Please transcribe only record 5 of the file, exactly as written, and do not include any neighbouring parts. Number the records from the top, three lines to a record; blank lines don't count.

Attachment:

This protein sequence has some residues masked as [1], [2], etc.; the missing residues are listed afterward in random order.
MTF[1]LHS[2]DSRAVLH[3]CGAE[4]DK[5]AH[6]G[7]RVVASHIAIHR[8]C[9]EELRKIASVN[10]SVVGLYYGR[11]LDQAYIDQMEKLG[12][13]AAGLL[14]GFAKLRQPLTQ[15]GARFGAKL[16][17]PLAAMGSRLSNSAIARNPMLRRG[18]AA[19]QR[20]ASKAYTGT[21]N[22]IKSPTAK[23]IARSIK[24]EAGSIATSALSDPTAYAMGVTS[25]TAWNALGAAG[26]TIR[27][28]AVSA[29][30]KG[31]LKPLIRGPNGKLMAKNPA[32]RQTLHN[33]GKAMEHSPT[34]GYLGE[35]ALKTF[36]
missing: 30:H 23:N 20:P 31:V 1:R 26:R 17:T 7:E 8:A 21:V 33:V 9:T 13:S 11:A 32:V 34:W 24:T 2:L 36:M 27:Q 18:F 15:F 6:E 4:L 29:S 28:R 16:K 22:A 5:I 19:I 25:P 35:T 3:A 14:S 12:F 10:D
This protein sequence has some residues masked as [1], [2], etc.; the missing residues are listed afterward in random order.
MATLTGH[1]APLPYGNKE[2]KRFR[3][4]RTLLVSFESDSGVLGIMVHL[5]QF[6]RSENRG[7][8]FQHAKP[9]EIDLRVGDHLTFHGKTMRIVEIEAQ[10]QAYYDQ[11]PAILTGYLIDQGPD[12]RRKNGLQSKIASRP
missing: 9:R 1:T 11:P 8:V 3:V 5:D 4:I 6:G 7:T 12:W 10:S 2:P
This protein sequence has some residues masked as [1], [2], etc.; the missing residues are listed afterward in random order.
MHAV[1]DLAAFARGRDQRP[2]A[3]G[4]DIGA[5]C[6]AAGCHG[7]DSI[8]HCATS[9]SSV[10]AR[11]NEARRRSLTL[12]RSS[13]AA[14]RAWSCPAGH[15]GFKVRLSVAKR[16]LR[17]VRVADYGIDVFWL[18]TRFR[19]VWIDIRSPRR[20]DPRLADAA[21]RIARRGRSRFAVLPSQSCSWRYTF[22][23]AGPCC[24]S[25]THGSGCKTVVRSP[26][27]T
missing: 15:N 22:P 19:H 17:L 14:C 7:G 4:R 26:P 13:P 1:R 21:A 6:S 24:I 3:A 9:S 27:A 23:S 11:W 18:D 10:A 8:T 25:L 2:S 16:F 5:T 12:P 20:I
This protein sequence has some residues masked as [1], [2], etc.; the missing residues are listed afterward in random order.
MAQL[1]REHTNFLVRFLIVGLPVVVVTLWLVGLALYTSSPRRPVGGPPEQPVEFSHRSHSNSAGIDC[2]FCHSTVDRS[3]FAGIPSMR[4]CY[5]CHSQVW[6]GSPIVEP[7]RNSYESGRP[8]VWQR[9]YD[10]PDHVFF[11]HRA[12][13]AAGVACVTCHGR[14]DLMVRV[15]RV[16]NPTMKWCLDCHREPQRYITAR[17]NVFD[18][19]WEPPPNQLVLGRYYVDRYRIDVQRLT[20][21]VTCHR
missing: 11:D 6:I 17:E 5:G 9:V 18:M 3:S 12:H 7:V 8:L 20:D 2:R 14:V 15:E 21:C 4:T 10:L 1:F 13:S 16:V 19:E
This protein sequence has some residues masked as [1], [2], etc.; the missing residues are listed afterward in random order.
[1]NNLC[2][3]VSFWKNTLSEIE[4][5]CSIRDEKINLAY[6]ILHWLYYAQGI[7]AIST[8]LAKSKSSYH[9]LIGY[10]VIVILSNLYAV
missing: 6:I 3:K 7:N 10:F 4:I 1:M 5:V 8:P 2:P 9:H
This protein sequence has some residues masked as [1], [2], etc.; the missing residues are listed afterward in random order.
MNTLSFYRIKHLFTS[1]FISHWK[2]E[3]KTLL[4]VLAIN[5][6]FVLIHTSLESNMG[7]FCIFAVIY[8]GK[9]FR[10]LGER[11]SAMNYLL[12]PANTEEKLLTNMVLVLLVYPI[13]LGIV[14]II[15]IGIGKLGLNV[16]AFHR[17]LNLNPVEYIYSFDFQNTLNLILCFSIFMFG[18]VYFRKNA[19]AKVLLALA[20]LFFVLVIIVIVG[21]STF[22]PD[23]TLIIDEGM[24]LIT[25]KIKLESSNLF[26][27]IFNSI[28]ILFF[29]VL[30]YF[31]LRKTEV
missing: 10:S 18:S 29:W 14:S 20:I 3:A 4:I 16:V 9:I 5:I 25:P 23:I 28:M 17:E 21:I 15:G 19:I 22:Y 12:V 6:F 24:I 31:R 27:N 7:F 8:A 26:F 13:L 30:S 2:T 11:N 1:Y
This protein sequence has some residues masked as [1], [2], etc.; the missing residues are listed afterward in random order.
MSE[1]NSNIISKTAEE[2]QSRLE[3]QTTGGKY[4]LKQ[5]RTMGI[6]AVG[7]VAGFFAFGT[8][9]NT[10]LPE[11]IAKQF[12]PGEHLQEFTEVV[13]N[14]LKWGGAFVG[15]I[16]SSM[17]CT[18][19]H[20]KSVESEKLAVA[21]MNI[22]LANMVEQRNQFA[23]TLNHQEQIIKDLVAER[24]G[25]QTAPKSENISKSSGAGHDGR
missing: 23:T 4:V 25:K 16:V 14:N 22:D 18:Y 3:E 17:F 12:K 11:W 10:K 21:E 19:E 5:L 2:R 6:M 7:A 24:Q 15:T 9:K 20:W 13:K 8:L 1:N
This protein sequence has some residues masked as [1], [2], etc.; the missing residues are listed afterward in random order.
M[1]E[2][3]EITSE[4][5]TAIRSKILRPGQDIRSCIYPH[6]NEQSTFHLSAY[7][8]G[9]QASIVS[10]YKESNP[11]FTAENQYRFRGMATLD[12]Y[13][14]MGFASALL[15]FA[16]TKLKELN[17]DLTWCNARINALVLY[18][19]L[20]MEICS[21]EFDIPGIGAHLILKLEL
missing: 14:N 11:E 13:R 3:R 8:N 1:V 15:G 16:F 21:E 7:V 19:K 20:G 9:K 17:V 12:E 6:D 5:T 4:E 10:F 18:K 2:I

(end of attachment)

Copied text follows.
This protein sequence has some residues masked as [1], [2], etc.; the missing residues are listed afterward in random order.
[1]NNLC[2][3]VSFWKNTLSEIE[4][5]CSIRDEKINLAY[6]ILHWLYYAQGI[7]AIST[8]LAKSKSSYH[9]LIGY[10]VIVILSNLYAV
missing: 6:I 3:K 7:N 10:F 4:I 1:M 5:V 8:P 2:P 9:H